By LINDSEY CRAFT
Gabe Rodriguez’s greatest loss has led him to his greatest achievements.
He picked up the bass clarinet in middle school band so he could get out of class for band competitions and field trips.
That changed after his mother died.
He was only a sophomore in high school when it happened. He immersed himself into learning how to play a multitude of instruments including the flute, saxophone, clarinet and trumpet.
“I started learning everything from scratch to distract myself from the loss,” Rodriguez said.
“Losing my mother was a dramatic change. I’m very much a man of routine, and I panic when I lack control over the things that are happening to me or around me.”
Rodriguez is now a music major, student worker and music theory tutor at Eastfield.
He hopes to follow in his mentors’ footsteps by becoming a music educator.
His job includes making program pamphlets, setting up and breaking down recitals and monitoring music labs.
At a young age Rodriguez recognized his struggle to “fit in” with others. He enjoyed playing puzzle games and kept to himself.
In one of his favorite games, he would pick two words and figure out the train of thought that connected the two.
“In hindsight, it was a weird game to play,” he said. “Granted, I was very socially awkward as a kid, so I learned to play games by myself.”
Rodriguez has learned how to manage feeling socially awkward over the years.
“It’s not going to get any better unless you work at it,” he said. “Making eye contact has always been a challenge for me, but in music and everyday life you have to be able to have conversations and sustain eye contact, and that’s something I’m still working on.
When Rodriguez first started attending Eastfield, he was eager to learn. Little did he know, his excitement for knowledge also taught his professors some lessons.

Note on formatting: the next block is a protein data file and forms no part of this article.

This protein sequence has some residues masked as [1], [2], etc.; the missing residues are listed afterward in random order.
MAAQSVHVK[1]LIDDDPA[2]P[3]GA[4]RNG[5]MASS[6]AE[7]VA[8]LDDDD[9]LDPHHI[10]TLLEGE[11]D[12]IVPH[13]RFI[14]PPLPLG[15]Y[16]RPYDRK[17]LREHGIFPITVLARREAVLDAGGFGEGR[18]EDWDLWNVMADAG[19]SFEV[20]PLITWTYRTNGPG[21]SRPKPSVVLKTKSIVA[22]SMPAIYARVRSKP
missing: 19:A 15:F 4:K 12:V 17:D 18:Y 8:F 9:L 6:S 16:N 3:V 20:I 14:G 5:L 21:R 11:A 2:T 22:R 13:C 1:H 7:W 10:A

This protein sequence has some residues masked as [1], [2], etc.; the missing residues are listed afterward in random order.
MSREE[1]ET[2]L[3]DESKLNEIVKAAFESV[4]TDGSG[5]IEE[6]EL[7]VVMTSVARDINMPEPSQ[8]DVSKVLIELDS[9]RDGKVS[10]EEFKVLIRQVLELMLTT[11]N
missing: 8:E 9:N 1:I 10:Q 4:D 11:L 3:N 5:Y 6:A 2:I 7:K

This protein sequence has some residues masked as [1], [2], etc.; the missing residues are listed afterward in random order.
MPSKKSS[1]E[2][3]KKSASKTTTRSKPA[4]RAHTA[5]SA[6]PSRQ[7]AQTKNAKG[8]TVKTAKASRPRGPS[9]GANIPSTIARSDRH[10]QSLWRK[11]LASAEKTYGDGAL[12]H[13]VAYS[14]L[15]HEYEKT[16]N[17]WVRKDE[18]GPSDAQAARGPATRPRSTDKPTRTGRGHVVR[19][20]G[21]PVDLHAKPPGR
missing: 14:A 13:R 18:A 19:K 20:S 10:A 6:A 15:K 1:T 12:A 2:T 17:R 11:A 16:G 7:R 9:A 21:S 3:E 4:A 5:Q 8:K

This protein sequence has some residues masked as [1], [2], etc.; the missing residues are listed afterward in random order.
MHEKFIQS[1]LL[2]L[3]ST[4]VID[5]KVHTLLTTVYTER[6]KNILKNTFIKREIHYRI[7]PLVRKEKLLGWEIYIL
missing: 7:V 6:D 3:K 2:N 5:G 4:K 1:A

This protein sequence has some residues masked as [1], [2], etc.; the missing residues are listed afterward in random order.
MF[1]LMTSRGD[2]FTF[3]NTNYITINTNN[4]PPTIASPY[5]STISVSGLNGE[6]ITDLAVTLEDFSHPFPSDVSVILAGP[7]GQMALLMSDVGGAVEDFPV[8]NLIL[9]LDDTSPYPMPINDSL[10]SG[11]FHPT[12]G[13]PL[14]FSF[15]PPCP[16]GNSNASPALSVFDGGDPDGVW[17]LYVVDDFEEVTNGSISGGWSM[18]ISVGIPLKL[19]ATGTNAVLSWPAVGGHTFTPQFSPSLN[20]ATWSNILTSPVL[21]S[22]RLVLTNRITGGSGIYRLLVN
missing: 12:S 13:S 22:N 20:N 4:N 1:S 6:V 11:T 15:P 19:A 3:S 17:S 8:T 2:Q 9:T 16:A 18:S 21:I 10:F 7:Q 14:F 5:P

“What I’ve learned from Gabe is when students express interest in multiple things, I have to find a way to focus that curious energy into things that are going to be practical for them,” guitar and music theory professor Eddie Healy said. “That way they know things that they can back up with skill.”
Healy said Rodriguez has become a well-rounded musician during his time at Eastfield. He’s learned a lot about the totality of his responsibility as a musician: to become a better player, a better composer, to develop a better ear and to understand more of the tools upon which he can draw when he plays music.
“What sets Gabe apart from other students is that he has learned how to love putting himself outside of his comfort zone,” Healy said. “His curiosity and desire to get better are things that have propelled him to greater heights and will continue to do so.”
Even upon completing his music theory class with Healy, Rodriguez continues to build his skills.
He pops into Healy’s classes from time to time to ask if they’re taking a test, so he can have a copy to freshen his memory.
On Dec. 4, Rodriguez played the baritone saxophone for the last jazz ensemble of his graduating year.
Rodriguez regularly battles pre-show jitters that can sometimes be severe, but for this show he was focused and calm, with a confident look in his eyes. He said it was the most comfortable he’s felt performing.
Rodriguez was dressed for the occasion in his posh black pants and shirt, and topped it off with a newsboy cap.
The mood was classy and smooth as the sounds of the instruments produced a funky melody that transported listeners to a dimly corner of a 1920s speakeasy.
The jazz band played a variety of songs including “Isn’t She Lovely” by Stevie Wonder and “Uptown Funk” by Bruno Mars. The performance ended with a standing ovation.
Though he rarely gives himself credit, Rodriguez reminisced on the moments during his time at Eastfield.
“I’d say I’m proud of all of my firsts that happened here at Eastfield,” he said. “For example, I actually wrote my first song that got performed by the band while I was here called ‘Sirena.’”
Last summer Rodriguez created a songbook that he wants to leave behind when he graduates. He wrote 42 songs before deciding he wanted others to contribute to the book so people can see the progression and diversity among the musicians at Eastfield.
“He’s done so much to help students who have not yet progressed as far as he has,” Healy said. “I would love to see him hone those teaching skills and see him as an educator.”
Music Program Coordinator Oscar Passley said Rodriguez’s songbook is a great idea for Eastfield’s music department.
Passley has mentored Rodriguez throughout his time at Eastfield.
“It always helps to see people doing things that you want to do and be mentored,” Passley said. “I think to be successful in anything you need to see it, which is one of the reasons I made him a student worker because I know he has plans to do what I’m doing.”
Passley said he expects to see great things from Rodriguez in the future.
“I encourage him to maximize his potential in the things he likes to do to a high level,” Passley said. “He has shown a lot of resiliency towards things in life that has happened to him, so I know that’s going to take him far.”